Fran Bigman is an American living in London, where she is working a PhD in English at the University of Cambridge. Her research focuses on representations of abortion in British culture from 1918 to 1967, and her other interests include contemporary British fiction, dystopian fiction and film, and novels of immigration and migration. Fran’s book reviews have appeared in the “Times Literary Supplement,” “Wasafiri,” Forbes.com, “Words Without Borders,” where she also served as reviews editor, and the “Jewish Quarterly.” She is reviews editor of the website Fiction Uncovered.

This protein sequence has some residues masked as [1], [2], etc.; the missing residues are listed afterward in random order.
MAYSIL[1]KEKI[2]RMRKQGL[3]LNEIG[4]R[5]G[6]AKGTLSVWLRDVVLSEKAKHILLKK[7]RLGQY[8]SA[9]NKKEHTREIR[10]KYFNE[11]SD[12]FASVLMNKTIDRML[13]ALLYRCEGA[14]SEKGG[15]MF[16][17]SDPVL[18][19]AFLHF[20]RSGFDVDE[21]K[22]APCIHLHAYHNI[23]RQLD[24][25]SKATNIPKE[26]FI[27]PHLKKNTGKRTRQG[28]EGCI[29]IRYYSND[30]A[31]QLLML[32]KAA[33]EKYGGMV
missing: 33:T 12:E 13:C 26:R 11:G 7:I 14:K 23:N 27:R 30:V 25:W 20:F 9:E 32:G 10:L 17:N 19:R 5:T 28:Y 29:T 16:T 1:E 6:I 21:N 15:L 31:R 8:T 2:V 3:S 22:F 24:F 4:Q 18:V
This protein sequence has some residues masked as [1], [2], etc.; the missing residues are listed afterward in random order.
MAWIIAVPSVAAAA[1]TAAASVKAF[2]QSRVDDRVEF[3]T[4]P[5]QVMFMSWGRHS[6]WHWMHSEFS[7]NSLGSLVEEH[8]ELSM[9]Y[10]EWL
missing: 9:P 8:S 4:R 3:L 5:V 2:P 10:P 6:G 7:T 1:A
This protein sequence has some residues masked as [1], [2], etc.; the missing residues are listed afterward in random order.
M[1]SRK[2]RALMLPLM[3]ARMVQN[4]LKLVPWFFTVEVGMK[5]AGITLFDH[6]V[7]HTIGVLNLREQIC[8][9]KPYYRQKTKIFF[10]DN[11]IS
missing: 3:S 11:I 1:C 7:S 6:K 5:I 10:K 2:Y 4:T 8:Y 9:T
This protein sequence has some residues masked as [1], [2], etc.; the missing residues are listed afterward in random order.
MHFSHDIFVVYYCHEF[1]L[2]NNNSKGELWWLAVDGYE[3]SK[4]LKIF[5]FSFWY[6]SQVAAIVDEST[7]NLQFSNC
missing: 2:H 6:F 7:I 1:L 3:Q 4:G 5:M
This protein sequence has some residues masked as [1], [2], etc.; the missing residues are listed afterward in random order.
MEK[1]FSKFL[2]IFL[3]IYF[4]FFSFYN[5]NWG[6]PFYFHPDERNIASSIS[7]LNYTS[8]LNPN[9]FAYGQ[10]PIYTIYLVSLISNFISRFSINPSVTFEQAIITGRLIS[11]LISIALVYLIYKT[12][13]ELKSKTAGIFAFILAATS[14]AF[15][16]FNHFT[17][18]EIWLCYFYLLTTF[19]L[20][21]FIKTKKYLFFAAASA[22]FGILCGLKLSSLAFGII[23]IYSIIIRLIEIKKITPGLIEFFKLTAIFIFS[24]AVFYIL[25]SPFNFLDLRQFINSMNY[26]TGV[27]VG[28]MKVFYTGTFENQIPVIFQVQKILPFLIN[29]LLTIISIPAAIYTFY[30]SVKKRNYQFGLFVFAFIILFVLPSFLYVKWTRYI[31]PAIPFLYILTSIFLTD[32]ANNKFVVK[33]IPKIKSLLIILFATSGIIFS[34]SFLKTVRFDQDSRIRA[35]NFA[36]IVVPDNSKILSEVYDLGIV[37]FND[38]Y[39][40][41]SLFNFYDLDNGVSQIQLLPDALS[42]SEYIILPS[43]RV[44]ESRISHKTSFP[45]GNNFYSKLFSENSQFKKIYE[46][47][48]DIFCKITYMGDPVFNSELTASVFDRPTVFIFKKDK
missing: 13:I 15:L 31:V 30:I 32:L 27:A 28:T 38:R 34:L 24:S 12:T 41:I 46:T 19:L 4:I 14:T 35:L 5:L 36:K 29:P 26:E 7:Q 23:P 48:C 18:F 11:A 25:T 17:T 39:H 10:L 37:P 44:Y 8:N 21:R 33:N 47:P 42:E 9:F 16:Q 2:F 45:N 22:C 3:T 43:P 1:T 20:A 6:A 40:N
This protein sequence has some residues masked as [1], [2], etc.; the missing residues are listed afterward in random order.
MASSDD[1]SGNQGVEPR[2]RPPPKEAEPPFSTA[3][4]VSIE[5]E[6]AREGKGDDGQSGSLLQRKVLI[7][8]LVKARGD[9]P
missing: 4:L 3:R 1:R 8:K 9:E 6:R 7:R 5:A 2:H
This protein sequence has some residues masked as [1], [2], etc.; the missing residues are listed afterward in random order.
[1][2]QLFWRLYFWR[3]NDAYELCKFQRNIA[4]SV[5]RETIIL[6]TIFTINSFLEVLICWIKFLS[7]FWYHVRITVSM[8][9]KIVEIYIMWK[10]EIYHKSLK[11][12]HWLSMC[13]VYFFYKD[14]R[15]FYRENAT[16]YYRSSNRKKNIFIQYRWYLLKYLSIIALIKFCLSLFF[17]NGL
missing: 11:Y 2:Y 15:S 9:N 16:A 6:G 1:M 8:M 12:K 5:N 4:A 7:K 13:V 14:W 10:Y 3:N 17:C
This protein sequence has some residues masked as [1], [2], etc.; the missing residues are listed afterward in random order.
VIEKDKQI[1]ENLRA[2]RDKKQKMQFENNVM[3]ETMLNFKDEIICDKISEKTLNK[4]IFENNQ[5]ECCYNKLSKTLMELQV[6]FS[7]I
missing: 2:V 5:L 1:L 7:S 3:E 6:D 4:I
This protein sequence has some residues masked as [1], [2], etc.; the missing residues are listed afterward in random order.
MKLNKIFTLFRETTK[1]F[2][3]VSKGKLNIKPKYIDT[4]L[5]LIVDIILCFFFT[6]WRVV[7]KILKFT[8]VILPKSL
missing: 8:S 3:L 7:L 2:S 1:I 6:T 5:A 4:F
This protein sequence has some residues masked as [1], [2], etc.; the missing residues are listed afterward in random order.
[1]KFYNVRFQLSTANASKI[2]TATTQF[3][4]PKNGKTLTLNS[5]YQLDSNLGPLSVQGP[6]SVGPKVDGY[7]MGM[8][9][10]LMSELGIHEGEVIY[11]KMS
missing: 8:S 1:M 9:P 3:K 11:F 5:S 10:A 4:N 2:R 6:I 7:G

By calling her newest novel NW, Zadie Smith follows in the tradition of other writers, including Mary Gaskell, George Eliot, and Winifred Holtby, who have named the work after the setting. Like its predecessors, NW is an ensemble novel that explores human nature through a microcosm of the world, a technique that has historically appealed to women writers. Jane Austen famously said her work, containable on a “little bit (two inches wide) of Ivory,” was about “four or five families in a country village.”